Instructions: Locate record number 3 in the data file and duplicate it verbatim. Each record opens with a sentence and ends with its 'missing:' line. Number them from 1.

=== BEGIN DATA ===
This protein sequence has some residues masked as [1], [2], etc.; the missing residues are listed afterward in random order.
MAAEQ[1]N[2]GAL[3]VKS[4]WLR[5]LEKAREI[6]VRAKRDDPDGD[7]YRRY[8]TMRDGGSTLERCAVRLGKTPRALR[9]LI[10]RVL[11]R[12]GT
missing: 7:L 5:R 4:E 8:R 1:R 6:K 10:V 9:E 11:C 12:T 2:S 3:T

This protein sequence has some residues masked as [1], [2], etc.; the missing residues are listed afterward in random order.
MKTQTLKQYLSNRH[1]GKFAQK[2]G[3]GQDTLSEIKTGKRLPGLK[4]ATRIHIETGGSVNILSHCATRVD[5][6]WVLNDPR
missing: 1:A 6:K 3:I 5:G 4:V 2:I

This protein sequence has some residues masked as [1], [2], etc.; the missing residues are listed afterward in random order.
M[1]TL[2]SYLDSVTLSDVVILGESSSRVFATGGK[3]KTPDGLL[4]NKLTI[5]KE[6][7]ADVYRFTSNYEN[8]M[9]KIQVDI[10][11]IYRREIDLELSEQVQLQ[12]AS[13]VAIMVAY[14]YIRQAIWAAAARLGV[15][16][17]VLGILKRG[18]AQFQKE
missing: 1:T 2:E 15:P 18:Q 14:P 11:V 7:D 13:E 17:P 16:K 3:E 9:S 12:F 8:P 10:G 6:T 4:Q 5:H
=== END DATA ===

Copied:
This protein sequence has some residues masked as [1], [2], etc.; the missing residues are listed afterward in random order.
M[1]TL[2]SYLDSVTLSDVVILGESSSRVFATGGK[3]KTPDGLL[4]NKLTI[5]KE[6][7]ADVYRFTSNYEN[8]M[9]KIQVDI[10][11]IYRREIDLELSEQVQLQ[12]AS[13]VAIMVAY[14]YIRQAIWAAAARLGV[15][16][17]VLGILKRG[18]AQFQKE
missing: 1:T 2:E 15:P 18:Q 14:P 11:V 7:D 13:E 17:P 16:K 3:E 9:S 12:F 8:P 10:G 6:T 4:Q 5:H